5 ways to get more macro out of your backyard

  • caterpillar pictures by Courtney Rust of Rusty Lens Photography

5 ways to get more macro out of your backyard

I began my macro journey (obsession) last summer.

I always felt like I was getting generic, uninteresting photographs so I developed these tips.

Now, I often find myself going on “Macro Hunts” throughout the week seeing what I can discover.

green macro leaves by Courtney Rust of Rusty Lens Photography

Garden greens

1. Look around

Often we go for the low hanging fruit – the flowers, the grass, ladybugs – but when you get down on their level, new bugs and special gems begin to appear. I moved a flower tub and found a large frog underneath. I moved a pot of mint and found a snake (I cannot say I really recommend that experience).

macro flower photos by Courtney Rust of Rusty Lens Photography

Garden flowers

2. Be ready

I keep my macro lens nearby on the mantle. I can’t tell you how many times I have run back inside in a hurry after spotting something. Sometimes I come back to find it gone, sometimes it is still there and I score a shot!

Related: 12 macro photography tips you need to know

yard bugs and pets by Courtney Rust of Rusty Lens Photography

Frequent yard visitors

3. Be patient

Sometimes the best shots don’t always reveal themselves at first. You can look high and low and not find anything. But sometimes, you need to wait it out. Often times the best finds appear right as I am putting my lens cap on to come inside.

bug macro photos by Courtney Rust of Rusty Lens Photography

My favorite “last minute” finds


4. Check often

Check back often so you don’t miss out on any visitors. Not only do some subjects show more activity during different times of day, but the lighting changes too.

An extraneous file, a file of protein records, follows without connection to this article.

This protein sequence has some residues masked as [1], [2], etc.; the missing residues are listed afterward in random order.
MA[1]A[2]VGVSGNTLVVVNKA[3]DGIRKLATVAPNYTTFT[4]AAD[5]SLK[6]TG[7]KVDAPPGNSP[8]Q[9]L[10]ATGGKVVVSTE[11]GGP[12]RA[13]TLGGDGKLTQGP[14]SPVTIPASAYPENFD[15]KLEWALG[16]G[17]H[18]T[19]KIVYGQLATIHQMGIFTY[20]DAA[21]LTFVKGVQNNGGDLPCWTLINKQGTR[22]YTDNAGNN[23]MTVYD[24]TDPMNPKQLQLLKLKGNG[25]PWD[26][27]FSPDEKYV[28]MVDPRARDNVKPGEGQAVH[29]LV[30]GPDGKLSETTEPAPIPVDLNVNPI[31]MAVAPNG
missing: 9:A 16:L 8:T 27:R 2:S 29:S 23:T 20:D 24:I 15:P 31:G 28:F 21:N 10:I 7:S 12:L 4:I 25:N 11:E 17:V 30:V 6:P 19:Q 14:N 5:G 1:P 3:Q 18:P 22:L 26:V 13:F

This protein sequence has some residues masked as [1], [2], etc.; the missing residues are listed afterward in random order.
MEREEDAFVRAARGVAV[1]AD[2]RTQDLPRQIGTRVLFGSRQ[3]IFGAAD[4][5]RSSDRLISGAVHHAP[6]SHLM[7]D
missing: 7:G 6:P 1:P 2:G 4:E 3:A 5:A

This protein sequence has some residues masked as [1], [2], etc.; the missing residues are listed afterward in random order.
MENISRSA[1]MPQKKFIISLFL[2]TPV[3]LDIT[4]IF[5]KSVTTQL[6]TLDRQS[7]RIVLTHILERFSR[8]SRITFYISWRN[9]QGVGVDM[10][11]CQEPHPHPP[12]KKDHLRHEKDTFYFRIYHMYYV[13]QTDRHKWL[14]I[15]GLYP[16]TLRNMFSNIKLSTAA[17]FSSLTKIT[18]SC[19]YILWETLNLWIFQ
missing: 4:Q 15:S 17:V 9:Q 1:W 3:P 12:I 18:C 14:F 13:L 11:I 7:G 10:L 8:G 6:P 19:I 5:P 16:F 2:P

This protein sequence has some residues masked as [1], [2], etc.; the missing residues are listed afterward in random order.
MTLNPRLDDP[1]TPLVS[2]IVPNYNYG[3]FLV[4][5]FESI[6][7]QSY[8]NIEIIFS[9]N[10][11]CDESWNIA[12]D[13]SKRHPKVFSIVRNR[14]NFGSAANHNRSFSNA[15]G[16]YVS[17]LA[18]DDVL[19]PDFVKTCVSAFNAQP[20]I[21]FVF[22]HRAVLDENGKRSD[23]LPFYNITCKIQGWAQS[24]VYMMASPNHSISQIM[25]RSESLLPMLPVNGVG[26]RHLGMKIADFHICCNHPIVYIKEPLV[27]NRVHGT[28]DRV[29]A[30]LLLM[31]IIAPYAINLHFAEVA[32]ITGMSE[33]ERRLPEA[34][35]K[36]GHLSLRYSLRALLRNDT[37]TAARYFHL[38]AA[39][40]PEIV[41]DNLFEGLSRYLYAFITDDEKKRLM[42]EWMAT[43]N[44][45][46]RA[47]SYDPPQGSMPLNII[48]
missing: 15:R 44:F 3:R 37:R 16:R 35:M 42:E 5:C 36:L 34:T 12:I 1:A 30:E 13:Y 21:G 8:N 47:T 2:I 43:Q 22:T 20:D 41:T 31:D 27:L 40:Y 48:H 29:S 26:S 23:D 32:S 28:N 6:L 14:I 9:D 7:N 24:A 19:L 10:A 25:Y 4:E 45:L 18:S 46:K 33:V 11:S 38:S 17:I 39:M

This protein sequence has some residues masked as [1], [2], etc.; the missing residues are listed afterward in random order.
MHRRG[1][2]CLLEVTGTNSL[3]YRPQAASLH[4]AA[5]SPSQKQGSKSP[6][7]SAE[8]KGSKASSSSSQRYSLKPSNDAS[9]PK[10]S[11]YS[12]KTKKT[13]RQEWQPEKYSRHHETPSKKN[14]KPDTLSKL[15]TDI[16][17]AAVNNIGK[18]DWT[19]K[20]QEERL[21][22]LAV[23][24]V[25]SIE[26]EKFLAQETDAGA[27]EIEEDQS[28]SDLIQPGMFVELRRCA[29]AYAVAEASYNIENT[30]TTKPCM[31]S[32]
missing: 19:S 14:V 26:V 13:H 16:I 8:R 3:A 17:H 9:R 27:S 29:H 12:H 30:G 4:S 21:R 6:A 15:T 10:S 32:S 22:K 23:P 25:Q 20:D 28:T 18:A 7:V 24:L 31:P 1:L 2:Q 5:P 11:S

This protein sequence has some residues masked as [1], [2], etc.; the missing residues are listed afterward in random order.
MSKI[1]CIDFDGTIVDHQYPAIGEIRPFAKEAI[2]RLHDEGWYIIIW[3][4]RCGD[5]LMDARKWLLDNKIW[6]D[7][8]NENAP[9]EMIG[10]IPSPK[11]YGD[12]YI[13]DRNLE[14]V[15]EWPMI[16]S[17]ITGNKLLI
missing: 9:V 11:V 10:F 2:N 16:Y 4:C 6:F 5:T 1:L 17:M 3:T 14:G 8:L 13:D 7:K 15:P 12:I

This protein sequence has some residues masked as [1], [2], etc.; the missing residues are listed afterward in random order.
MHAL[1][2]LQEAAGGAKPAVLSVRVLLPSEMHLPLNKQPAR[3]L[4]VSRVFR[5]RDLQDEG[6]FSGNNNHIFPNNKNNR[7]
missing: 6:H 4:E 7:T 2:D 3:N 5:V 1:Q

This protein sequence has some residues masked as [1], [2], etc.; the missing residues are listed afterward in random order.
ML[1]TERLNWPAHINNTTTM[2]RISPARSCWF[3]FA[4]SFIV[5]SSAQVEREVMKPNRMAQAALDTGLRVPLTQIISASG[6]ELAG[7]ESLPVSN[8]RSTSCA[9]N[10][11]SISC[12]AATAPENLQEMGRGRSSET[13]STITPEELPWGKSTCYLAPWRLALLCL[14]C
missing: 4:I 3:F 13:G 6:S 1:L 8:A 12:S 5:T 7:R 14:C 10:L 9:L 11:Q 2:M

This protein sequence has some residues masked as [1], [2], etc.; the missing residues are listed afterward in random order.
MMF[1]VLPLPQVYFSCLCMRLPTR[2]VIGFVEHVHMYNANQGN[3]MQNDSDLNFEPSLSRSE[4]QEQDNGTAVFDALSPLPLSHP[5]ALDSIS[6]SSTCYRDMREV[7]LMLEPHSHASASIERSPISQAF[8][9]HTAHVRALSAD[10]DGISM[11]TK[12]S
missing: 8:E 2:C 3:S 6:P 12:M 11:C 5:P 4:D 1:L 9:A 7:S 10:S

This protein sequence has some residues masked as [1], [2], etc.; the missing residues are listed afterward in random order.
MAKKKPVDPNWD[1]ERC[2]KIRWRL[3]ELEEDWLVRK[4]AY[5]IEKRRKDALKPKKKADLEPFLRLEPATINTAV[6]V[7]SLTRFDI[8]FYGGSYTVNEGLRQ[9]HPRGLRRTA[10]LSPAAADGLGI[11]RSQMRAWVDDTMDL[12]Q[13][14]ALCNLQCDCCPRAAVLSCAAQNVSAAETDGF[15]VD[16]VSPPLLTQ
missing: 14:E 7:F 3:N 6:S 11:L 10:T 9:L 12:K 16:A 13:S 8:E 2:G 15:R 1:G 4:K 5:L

spider macro by Courtney Rust of Rusty Lens Photography

A garden spider during three different times of the day

5. Grow it

Why not plant some pretty flowers or plants in your yard; find out what grows well in your area. Some of my favorites are African Daisies and Echinacea as they are beautiful and low maintenance. You can grow beautiful sunflowers for just a few cents a seed, or plan a trip to the nursery. You can also plant host plants for local butterflies and caterpillars. While my husband doesn’t love the garden pests, I don’t mind sharing some dill in exchange for the colorful subjects to shoot. I have milkweed, dill, and grapes in the garden and the caterpillars I encounter are spectacular.

Related: Macro photography without a macro lens

echinacea photos by Courtney Rust of Rusty Lens Photography

Echinacea–often called coneflower–photographs beautifully and attracts friends


caterpillar pictures by Courtney Rust of Rusty Lens Photography

Eight spotted forester Caterpillar; Blue Swallow Caterpillar; Monarch Butterfly; Cabbage Looper


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About the Author:

Courtney married her physicist version of Good Will Hunting. She ate after midnight and woke up with five children. She earned a BS in mechanical engineering at the University of Alaska and worked oil rigs in the Cook Inlet. She picked up her first camera at 9 and has never stopped shooting. She shoots multi-genre and has a “take it as it is” approach. Visit Courtney Rust online.
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3 Comments

  1. Tamra Aug 24 2015 at 8:19 am - Reply

    I read this just prior to harvesting our garden, and I was inspired to bring my camera along with me. It’s been something I’ve been meaning to do for so long! Thank you!

  2. Juliana Aug 26 2015 at 2:32 pm - Reply

    Beautiful photos! I love all of them, specially the caterpillars! Wow! Could you tell us what lense you used? and if zoom, what focal lenght? thanks!

    • Courtney Sep 20 2015 at 2:06 pm - Reply

      Juliana, Most of these photos were taken with the Nikon 105mm 2.8 lens.

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